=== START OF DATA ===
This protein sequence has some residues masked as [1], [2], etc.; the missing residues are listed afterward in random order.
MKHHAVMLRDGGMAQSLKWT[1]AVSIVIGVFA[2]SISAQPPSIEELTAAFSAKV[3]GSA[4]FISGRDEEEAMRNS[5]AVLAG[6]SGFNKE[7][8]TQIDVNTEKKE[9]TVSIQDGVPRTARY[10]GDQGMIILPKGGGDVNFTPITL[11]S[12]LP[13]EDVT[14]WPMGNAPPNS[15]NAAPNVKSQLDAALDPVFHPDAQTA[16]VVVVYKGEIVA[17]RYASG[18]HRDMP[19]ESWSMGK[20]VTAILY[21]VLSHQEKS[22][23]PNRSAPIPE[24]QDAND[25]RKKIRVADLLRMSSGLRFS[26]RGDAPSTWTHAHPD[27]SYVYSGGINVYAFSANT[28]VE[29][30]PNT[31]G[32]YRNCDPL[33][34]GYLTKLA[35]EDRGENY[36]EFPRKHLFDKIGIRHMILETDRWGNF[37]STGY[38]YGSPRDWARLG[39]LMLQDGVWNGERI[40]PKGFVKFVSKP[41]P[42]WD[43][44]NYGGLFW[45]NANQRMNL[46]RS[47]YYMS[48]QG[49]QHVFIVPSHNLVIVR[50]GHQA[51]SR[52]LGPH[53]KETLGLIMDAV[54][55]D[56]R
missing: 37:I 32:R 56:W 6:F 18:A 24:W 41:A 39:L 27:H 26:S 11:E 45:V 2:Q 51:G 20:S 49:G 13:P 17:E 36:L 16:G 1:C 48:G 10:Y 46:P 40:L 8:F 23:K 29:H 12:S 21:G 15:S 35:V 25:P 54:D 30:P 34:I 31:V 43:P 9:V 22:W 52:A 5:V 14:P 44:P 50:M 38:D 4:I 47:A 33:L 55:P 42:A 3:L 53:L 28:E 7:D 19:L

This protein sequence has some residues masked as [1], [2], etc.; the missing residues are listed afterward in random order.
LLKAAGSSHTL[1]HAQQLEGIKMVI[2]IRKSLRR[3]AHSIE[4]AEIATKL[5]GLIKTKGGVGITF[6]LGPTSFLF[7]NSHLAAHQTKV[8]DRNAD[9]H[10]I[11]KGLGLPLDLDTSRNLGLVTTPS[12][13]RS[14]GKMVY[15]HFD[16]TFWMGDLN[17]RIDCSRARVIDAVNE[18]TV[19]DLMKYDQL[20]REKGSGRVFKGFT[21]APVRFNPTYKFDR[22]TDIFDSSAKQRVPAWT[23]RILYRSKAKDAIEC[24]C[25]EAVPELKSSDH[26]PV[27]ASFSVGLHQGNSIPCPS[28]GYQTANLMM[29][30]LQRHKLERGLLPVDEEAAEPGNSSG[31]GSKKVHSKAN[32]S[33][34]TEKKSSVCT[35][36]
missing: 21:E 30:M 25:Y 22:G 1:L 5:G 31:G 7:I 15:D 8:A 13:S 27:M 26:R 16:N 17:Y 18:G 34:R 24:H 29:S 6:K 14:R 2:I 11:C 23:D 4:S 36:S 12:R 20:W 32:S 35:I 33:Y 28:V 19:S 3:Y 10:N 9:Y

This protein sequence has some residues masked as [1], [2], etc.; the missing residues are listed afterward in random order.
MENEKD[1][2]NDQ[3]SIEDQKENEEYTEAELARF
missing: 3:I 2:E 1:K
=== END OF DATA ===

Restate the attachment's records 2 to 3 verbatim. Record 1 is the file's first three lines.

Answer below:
This protein sequence has some residues masked as [1], [2], etc.; the missing residues are listed afterward in random order.
LLKAAGSSHTL[1]HAQQLEGIKMVI[2]IRKSLRR[3]AHSIE[4]AEIATKL[5]GLIKTKGGVGITF[6]LGPTSFLF[7]NSHLAAHQTKV[8]DRNAD[9]H[10]I[11]KGLGLPLDLDTSRNLGLVTTPS[12][13]RS[14]GKMVY[15]HFD[16]TFWMGDLN[17]RIDCSRARVIDAVNE[18]TV[19]DLMKYDQL[20]REKGSGRVFKGFT[21]APVRFNPTYKFDR[22]TDIFDSSAKQRVPAWT[23]RILYRSKAKDAIEC[24]C[25]EAVPELKSSDH[26]PV[27]ASFSVGLHQGNSIPCPS[28]GYQTANLMM[29][30]LQRHKLERGLLPVDEEAAEPGNSSG[31]GSKKVHSKAN[32]S[33][34]TEKKSSVCT[35][36]
missing: 21:E 30:M 25:Y 22:G 1:L 5:G 31:G 7:I 15:D 8:A 13:S 27:M 26:R 16:N 17:Y 18:G 34:R 24:H 29:S 6:K 14:R 2:I 11:C 23:D 4:S 36:S 12:R 20:W 32:S 35:I 33:Y 28:V 19:S 3:Y 10:N 9:Y

This protein sequence has some residues masked as [1], [2], etc.; the missing residues are listed afterward in random order.
MENEKD[1][2]NDQ[3]SIEDQKENEEYTEAELARF
missing: 3:I 2:E 1:K